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The Virgin Suicides Reviews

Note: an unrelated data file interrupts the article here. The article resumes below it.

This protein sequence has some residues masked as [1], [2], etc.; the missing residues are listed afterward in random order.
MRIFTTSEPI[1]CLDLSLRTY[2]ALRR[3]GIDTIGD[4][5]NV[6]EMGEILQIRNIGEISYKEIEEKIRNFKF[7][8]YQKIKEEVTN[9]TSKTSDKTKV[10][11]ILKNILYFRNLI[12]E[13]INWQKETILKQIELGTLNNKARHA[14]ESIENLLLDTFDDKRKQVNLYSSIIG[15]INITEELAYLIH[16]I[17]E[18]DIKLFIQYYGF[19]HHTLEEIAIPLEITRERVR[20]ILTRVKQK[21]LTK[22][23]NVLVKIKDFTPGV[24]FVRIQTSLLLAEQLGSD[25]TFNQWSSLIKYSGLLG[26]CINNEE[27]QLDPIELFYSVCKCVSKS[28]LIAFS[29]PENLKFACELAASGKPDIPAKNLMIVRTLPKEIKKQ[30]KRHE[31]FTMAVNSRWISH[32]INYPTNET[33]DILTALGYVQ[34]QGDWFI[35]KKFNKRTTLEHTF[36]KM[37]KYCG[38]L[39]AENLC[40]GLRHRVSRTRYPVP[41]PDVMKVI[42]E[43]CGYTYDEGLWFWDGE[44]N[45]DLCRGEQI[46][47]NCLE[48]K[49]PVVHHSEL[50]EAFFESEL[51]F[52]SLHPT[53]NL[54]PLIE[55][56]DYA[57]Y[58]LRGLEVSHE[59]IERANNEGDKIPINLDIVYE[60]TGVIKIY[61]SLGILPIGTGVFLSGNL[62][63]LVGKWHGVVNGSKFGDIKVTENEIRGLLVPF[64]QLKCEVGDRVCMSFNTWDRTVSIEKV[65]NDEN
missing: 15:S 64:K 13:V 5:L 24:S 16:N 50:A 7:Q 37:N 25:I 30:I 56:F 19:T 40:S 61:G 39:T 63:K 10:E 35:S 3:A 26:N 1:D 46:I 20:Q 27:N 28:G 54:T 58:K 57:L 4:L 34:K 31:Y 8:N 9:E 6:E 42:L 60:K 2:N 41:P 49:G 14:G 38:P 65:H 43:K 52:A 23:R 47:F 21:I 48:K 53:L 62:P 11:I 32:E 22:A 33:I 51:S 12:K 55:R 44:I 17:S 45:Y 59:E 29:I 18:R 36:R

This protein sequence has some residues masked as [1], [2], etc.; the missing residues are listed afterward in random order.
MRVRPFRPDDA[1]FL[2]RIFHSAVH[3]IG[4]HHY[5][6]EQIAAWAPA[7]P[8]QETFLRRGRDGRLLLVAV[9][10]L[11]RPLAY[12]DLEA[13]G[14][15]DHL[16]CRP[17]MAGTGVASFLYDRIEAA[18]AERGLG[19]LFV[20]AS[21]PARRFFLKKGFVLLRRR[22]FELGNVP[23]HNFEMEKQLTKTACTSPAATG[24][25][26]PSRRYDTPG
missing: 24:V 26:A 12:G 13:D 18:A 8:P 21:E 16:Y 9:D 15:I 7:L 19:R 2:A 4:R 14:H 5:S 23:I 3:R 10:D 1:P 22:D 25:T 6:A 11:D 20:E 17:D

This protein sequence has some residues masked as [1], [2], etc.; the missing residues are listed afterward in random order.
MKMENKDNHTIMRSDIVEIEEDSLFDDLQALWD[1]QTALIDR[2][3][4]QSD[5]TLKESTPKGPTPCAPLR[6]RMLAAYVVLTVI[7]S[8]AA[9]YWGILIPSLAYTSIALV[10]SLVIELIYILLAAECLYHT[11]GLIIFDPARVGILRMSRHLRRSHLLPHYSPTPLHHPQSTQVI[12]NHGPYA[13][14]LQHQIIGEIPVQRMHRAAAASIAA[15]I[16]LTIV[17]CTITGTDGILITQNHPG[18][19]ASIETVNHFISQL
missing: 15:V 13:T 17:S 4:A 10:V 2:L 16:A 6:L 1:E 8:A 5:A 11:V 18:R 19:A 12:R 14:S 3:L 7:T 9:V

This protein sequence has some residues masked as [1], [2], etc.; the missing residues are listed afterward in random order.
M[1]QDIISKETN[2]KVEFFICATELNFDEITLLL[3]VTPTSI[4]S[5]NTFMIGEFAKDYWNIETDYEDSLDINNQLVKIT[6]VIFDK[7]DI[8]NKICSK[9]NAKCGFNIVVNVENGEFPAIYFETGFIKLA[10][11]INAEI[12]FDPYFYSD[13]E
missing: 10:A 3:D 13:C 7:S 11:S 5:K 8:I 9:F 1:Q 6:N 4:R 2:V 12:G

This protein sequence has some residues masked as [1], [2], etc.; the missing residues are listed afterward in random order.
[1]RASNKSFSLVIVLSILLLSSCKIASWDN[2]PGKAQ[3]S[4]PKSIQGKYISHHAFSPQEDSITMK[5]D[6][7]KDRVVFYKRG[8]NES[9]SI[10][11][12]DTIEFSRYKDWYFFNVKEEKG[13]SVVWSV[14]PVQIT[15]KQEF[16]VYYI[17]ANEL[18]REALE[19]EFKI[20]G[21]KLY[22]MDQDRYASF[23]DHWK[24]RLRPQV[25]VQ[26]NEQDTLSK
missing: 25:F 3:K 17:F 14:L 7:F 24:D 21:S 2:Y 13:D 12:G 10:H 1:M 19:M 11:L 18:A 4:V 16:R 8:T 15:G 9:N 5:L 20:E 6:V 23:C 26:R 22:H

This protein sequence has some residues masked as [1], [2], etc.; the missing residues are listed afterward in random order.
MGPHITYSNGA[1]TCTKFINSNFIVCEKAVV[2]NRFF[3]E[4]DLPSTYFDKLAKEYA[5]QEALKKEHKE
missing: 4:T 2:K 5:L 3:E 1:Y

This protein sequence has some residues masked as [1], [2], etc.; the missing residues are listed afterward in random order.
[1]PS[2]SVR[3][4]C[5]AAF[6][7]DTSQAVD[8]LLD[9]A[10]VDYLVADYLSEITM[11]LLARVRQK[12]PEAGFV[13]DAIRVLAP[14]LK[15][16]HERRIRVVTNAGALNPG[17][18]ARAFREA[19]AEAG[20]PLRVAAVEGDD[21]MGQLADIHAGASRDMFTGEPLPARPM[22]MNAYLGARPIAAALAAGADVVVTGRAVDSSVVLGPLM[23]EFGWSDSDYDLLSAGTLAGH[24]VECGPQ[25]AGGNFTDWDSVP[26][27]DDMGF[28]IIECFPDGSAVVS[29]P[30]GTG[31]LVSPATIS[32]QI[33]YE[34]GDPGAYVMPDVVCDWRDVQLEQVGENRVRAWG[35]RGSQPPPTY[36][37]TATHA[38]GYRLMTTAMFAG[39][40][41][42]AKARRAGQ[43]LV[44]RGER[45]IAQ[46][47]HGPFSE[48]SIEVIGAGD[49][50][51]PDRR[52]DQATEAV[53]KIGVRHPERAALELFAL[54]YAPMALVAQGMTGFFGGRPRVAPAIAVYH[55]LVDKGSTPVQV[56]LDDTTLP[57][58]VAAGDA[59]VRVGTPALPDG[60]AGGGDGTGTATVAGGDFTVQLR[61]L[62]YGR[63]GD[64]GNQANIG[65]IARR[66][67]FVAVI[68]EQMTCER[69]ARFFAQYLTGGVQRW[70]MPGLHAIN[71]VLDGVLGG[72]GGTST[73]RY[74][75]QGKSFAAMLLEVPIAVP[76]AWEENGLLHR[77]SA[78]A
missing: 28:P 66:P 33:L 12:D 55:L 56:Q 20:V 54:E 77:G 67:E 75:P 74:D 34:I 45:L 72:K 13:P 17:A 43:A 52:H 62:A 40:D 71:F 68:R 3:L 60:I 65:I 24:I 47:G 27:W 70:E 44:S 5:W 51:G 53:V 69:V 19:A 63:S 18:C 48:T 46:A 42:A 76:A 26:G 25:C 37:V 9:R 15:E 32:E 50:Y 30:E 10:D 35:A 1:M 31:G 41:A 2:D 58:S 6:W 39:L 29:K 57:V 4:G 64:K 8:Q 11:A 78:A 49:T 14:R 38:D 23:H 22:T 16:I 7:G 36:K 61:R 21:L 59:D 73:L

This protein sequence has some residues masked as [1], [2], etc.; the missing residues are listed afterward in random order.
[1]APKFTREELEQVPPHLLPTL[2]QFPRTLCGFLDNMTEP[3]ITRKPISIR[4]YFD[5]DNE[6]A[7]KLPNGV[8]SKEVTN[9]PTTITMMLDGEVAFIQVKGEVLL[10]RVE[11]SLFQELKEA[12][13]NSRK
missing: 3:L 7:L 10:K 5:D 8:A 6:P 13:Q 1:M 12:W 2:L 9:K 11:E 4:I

First-time writer/director Sofia Coppola doesn't quite nail the leering, voyeuristic quality that made Jeffrey Eugenides's novel such an unsettling experience, but she's nonetheless transformed the material into something intriguingly eerie: a morbid teen movie for melancholy adults. It's the mid-1970s, and over the course of a single year of life in tony Grosse Point, MI, all five teenage daughters of the Lisbons (James Woods, Kathleen Turner) will meet a tragic end. Smiling, golden-blond and entirely inaccessible, the Lisbon girls are the stuff of which teenage dreams — and, sometimes, lifelong obsessions — are made. The nightmare begins with the inexplicable suicide of the youngest Lisbon (Hanna Hall), is followed by the girls' house arrest by their desperate parents — prompted in large part by the aggressive sexuality of Lux (Kirsten Dunst) — and ends in utterly baffling tragedy. Contrary to the expectations of cynics who still blame Coppola for single-handedly ruining THE GODFATHER: PART III, this film is quite an achievement, and it didn't direct itself. Coppola wisely treats the sad fate of the Lisbon girls as more than a conventional mystery; her film is about mystery, specifically the mystery of adolescent girls in the eyes of adolescent boys. And if she mistakenly reads the creepy tone of book's first-person-plural narrator — the collective voice of the town's now-grown men, still haunted by the teenage girls they once coveted — as wistful nostalgia, other details are close to perfect. The soundtrack (Heart, ELO, Todd Rundgren, and an original score by the French duo Air) is spot-on and the costume design (pukka shells and knee-socks) is hideously accurate; the production design, guided by Bill Owens' celebrated photos of suburbia, offers a frightening vision of domestic hell (flocked wallpaper, sectional sofas and brown paneled rec rooms). Coppola has imagined a world that's quietly dying, like the town's diseased elm trees: OK on the outside but rotten at the core.